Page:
Indeed, the authors reasoned that the "higher scores on the performance IQ tests in boys" who received the most thimerosal, "makes it difficult to draw general conclusions about possible effects of neonatal mercury exposure from vaccines on intellectual abilities."

(If they really mean that thimerosal increases IQ levels in males, then sign me up for a double-dose flu shot this year).

But there might be another explanation. "Children who had been exposed to higher levels of thimerosal were more likely to have mothers with higher IQ scores," noted the authors, who did adjust test scores for maternal IQ -- though it's unclear if their study size, (1,040 kids), was large enough to accurately conduct such a precise statistical correction.

The study had several more flaws, any of which may have served to bring down the relative risks of neurological outcomes associated with increased levels of mercury exposure.

For example, 70% of the families selected for the study declined to even participate, yielding an unusually low response rate of 30% (the ideal is 70%) and data "that may have been influenced by selection bias," the authors conceded.

Next, any child born below 5.5 pounds was excluded from the study, which doesn't make sense, given that an 8 pound baby injected with the hepatitis B vaccine at birth was exposed to 35 times the EPA daily safety level for mercury, (calculated by bodyweight) while a 4 pound infant was slammed with 70 times the EPA level.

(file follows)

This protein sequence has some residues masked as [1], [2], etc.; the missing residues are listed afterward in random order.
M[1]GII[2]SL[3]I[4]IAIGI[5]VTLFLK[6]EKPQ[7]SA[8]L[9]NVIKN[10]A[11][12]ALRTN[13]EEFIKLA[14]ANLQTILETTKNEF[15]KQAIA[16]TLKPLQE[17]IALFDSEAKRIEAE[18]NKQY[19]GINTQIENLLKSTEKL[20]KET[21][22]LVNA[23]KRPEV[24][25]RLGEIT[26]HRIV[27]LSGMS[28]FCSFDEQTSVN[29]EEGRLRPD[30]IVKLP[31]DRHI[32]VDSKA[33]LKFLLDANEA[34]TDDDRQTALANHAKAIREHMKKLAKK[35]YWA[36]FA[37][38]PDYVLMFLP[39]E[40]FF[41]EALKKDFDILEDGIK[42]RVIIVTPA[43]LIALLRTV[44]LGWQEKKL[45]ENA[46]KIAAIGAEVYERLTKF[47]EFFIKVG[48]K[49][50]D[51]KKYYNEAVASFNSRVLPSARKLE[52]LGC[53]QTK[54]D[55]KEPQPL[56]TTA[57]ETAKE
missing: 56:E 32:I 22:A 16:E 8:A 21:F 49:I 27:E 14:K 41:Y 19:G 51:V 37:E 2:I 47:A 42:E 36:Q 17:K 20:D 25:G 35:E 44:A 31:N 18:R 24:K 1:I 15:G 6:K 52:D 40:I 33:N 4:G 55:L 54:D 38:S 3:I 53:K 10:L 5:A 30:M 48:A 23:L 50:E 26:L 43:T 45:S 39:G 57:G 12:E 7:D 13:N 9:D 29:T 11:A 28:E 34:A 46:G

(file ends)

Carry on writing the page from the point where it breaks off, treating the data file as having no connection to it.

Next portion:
The authors also failed to adjust for any treatments these children received for their conditions. All kids were enrolled in major HMOs, where they presumably were eligible for an array of physical, behavioral and/or pharmaceutical therapies. Remember, these children were vaccinated between 0-2 years, but evaluated at 7-10 years. By not accounting for potentially years of speech and other therapies, the investigators "may have ameliorated the potential negative effects of thimerosal exposure," they admitted, and "could have biased the results toward the null hypothesis."

Despite these statistical pressures to drive the numbers downward, the associated risk for tics among boys was a real standout.

Boys who received the highest amounts of thimerosal in the first seven months of life were determined by evaluators to be 2.19 times more likely to have motor tics at age 7-10 years, and 2.44 times more likely to have phonic tics, than boys with the lowest exposures.

Any relative risk between exposure and outcome that exceeds 2.0, incidentally, is considered to be proof of causation in US courts of law.

The researchers did not differentiate between "transient" tics, which go away within a year, and "chronic" tics, which can last a lifetime. Nor did they distinguish between "simple" and "complex" tics.

I know the temptation is strong to think, "Well, it's just tics." But I suggest consulting the literature, which paints a more disturbing picture, especially if it's your kid we are talking about.